In my work, relations between mankind and animals cultivate my mind, my vision. I was raised surrounded by horses, dogs, cats, sheep, goats, turkeys and barn swallows; my father, a trapper, hunter and fisherman soon familiarized the young me with animal skins and carcasses. This closeness aroused my childhood, was a part of my daily life and led to a great occasion of accessing a wild and captivating world. Life and death, children and beasts: all would then express commonness, the innocence of playfulness, a world-view. Such associations can suggest many interpretations these days according to each individual's milestones and journey and evoke either mystery or oddness.
From a philosophical standpoint, I wonder about both relations of power and protection emerging between men and animals, leading us alternately to killing or preservation. And then, I come to realize how deep is the general discomfort about the animal entity. " Can they think? Are they endowed with reason? Can they express feelings similar to ours? Should we forbid eating them? Why do they remain silent? " (Elisabeth de Fontenay, Le Silence des Bêtes « La philosophie à l’épreuve de l’animalité », France, Fayard, 784 p.)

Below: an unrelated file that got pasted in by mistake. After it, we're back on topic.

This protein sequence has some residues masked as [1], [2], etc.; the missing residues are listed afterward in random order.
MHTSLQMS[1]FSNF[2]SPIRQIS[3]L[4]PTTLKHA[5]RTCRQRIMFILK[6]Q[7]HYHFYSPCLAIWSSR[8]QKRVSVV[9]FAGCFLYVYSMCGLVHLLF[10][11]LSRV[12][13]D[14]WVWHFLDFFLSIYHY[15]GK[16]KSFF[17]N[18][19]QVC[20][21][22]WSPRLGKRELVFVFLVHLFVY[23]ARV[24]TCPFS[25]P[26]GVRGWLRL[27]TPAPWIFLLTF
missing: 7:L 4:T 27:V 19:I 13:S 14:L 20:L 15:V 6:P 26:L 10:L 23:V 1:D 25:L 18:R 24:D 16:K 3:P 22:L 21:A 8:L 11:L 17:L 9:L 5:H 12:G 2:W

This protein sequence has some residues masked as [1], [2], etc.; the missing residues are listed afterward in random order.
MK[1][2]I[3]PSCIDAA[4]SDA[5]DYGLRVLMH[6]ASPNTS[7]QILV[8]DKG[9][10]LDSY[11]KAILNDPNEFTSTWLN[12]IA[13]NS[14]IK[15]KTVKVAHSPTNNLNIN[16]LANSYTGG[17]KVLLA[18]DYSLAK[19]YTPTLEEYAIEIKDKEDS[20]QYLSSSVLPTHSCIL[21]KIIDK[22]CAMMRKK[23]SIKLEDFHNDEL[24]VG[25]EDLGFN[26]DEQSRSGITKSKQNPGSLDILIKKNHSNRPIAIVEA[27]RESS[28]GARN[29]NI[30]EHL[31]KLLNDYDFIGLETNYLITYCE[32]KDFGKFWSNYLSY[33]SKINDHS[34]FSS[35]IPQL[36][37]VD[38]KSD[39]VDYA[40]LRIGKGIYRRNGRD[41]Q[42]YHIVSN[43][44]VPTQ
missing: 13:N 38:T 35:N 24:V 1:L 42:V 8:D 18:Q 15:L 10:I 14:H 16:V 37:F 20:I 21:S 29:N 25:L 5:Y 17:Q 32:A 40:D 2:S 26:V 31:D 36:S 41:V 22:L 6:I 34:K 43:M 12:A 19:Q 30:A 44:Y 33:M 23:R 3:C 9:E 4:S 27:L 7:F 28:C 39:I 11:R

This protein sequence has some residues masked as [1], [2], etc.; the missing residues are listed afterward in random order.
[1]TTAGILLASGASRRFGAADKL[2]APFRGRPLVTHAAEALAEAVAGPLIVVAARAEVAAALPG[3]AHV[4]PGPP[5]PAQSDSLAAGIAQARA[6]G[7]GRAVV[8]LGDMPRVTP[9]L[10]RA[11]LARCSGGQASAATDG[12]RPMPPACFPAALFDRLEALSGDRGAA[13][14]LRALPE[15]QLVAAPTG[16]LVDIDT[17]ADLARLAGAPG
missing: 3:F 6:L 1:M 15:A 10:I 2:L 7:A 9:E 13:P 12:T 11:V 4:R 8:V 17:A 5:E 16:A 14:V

I make drawing and painting become one and turn into an ambiguous encounter between the Man and the Animal. My pictorial explorations sometimes derive from old pictures picked out of family albums or also draw inspiration from photographs I have taken myself. Because of piercing eyes, of an eloquent body posture, of an inspiring human figure or of an evocative animal presence, a picture catches my attention. Then, I take it out of its photographic context, isolate it on the support and make it my own. Never left alone, the character is forced to coexist with an animal or some other element sharing the same space; a new mate that does not always remain faithful to its normal proportions to increase the ambiguity in this proximity. Finally, the Man and the Animal unite through my brush, through my pen, and liven up in a modern scenery often abstract and hazy. In some pieces, sewing patterns and gold leafs enrich my work with views on temporality and the expertise of the past.
Texts translated by Gabrielle Rousseau